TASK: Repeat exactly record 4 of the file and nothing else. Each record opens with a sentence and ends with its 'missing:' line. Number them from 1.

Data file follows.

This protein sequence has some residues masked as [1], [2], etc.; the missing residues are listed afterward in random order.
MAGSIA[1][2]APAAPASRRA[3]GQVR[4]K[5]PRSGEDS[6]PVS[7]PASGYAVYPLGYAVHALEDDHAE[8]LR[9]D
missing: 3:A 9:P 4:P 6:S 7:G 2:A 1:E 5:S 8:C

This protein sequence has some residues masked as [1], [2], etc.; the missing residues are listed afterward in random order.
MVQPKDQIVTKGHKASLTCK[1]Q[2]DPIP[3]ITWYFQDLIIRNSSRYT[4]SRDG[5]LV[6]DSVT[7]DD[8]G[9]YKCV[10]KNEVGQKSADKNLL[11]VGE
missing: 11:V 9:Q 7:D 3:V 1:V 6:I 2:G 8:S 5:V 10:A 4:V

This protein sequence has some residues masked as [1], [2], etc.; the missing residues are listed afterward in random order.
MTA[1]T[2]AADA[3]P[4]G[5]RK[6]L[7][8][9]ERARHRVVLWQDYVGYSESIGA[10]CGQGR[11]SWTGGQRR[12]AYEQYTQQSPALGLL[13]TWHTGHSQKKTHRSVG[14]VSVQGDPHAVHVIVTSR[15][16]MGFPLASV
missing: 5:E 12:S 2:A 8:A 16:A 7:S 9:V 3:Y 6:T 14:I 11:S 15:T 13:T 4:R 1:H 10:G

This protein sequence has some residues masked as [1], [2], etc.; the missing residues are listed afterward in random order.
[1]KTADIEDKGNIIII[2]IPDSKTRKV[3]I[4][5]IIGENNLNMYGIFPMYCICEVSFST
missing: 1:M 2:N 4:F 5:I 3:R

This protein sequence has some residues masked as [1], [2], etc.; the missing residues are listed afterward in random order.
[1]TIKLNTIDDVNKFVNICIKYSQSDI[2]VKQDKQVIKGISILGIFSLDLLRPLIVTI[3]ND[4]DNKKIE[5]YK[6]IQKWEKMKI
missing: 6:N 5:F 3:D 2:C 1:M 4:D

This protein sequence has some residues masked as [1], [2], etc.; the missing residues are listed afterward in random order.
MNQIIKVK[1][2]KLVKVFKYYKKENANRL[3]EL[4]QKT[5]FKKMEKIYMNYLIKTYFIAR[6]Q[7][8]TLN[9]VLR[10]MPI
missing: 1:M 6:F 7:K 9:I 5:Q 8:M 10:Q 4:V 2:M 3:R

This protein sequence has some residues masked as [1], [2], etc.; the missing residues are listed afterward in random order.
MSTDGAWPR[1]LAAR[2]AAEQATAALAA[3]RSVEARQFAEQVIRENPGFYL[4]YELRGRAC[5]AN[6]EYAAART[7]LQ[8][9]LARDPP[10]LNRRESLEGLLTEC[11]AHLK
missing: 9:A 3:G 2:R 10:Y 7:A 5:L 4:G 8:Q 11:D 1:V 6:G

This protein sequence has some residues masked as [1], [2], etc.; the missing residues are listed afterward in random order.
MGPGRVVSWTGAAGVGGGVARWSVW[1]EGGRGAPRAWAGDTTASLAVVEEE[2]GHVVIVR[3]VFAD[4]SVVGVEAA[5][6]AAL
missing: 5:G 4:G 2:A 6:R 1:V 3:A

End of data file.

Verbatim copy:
This protein sequence has some residues masked as [1], [2], etc.; the missing residues are listed afterward in random order.
[1]KTADIEDKGNIIII[2]IPDSKTRKV[3]I[4][5]IIGENNLNMYGIFPMYCICEVSFST
missing: 1:M 2:N 4:F 5:I 3:R